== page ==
Veeam Storage Best Practices

Note that right now these are mainly based upon my experience with the ExaGrid backup storage appliance. However, as I get the chance to test other appliances I will update this post and add to the list.

Disk to Disk backups are becoming more and more common, with that comes a new set of challenges. If you are stuck in the old way of thinking then there are many new things that you will need to learn, capacity is probably one of the things that surprise people the most. The idea behind disk to disk backups is to keep many restore points on disk media instead of tape, this allows for quicker restores and no cataloging tapes when a user needs just one file. The downside is that we need HUGE amounts of storage to keep all of the restore points on disk ready to use. Let’s assume that you want to keep one full backup from the beginning of each month (for the last 3 months), you also want to keep a full backup from the last four weeks (from Friday night), and a restore point from each of the last 30 days. Well obviously we can dedupe and compress data with Veeam, but let’s assume that a full backup of everything takes up 500GB of disk space. So for each month we need 500GB, and we need 500GB for each of the last four weeks, and finally, we need to store change delta’s for each night for the last 30 days. (I will assume our nightly change is 10% of a full… so 50GB/night. Therefore total storage requirements for backup data is: 4800GB (so almost 5TB of space).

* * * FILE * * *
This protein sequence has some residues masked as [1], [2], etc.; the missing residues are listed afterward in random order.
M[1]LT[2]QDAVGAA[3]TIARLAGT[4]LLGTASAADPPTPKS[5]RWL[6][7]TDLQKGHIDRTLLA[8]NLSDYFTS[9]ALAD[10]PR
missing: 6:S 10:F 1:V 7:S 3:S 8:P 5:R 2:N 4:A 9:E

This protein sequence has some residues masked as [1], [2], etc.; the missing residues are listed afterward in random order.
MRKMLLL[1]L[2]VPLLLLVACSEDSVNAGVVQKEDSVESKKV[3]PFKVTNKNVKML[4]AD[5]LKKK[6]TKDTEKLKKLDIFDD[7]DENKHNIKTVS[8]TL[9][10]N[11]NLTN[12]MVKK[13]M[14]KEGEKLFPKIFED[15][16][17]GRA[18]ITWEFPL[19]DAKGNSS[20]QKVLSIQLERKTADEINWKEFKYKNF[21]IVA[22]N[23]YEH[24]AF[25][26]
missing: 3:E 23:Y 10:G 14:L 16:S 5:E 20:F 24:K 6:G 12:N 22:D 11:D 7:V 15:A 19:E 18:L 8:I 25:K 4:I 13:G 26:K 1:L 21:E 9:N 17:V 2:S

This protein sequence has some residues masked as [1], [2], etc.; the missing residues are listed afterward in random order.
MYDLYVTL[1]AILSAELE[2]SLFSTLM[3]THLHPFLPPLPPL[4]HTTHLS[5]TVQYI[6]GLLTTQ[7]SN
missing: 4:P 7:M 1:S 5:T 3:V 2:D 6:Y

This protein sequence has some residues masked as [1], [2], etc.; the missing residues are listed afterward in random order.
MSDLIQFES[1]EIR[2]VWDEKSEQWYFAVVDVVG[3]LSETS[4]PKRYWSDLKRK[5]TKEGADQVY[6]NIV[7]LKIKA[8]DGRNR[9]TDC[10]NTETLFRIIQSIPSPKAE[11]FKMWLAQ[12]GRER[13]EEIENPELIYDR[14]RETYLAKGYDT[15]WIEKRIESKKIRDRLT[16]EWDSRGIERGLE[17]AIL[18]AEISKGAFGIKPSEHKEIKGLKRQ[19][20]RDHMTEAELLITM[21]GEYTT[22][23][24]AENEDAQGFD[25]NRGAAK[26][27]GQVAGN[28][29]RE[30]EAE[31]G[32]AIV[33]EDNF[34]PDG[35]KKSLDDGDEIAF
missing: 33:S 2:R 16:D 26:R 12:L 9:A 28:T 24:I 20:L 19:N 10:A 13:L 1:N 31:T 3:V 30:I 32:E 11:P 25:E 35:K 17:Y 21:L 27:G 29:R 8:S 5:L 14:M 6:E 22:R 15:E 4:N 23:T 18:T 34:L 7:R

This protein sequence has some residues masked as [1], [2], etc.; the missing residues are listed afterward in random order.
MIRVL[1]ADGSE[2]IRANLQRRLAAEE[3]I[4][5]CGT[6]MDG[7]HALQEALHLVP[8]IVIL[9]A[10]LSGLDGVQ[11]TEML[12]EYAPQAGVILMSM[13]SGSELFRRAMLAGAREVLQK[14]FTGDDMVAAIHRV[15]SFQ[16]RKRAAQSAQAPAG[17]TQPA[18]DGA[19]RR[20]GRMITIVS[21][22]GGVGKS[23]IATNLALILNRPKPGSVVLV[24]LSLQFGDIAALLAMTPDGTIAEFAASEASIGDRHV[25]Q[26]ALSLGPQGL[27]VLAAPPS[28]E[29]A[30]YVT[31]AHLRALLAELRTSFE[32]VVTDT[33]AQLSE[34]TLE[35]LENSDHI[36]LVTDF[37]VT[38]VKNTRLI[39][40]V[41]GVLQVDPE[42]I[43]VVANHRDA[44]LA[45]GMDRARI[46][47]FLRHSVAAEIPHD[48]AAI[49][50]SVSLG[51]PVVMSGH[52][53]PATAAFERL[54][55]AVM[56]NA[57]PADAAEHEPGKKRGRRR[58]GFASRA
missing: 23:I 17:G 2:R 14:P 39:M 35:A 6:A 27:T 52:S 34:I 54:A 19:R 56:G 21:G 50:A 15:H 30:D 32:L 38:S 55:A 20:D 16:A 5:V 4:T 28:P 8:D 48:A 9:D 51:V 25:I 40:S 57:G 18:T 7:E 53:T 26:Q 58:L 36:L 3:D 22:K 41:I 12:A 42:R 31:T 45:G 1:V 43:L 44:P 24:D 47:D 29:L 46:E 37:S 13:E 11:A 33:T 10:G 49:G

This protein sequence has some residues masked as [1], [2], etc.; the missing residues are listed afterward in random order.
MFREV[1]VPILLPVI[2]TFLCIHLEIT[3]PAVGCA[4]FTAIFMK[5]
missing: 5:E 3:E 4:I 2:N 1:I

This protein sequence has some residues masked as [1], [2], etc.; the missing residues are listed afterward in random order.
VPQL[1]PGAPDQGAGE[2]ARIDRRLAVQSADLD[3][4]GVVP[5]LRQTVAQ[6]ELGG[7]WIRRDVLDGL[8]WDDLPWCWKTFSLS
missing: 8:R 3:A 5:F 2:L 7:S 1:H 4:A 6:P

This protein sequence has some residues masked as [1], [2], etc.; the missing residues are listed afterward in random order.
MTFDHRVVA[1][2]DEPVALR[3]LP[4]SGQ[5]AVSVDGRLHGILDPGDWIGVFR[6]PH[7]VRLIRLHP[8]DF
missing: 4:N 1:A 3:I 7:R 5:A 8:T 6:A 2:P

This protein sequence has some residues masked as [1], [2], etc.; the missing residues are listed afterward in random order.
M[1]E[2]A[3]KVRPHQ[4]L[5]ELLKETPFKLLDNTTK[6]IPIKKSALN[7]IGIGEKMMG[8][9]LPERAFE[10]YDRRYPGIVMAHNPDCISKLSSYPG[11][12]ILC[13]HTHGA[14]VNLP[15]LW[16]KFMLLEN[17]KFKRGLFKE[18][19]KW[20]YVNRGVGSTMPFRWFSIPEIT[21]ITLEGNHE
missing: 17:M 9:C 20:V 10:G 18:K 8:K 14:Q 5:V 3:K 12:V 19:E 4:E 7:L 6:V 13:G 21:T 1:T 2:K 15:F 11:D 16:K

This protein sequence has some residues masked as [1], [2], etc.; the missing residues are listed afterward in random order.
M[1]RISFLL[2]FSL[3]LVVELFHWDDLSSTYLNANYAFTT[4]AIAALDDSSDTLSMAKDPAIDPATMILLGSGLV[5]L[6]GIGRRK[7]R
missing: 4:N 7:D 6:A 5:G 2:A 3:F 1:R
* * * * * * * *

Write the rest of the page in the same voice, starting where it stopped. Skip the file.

With an Exagrid or HP StoreOnce appliance, we would only need about 2TB of space, because our full backups should almost completely dedupe when compared against each other, saving us about 3TB of space. The advantage of the deduplicated disk to disk backup storage is very clear, however with it also comes to some challenges and this post is about how to tweak some Veeam settings to minimize these downfalls depending on your situation. These best practices are based on what I have found to work best depending on the situation I was in. They are not the only way you could do things, and may not even be correct in the eyes of your storage vendor, but I will explain the settings I use and why I use them when I did.

Which is better Incremental, or Reverse Incremental?

This can be a complex decision depending on the environment, but in general, if you are using a deduplication appliance (like an Exagrid or HP StoreOnce) or if you are offloading your backups to tape… then you will want to use the Incremental style.

However, if you are using normal disk storage, like a SMSproSafe, then you are better off using the new Reverse Incremental method. This goes back to restoration, 99% of the time when you need to restore a file it will be from the previous nights backup. So if your using Incremental backups and need to restore a file that was not in last nights incremental backup, then Veeam has to sort through other files until it gets all the bits that make up your file. Therefore since Reverse Incremental build a synthetic full backup every night… you can restore the entire VM, or individual files very quickly.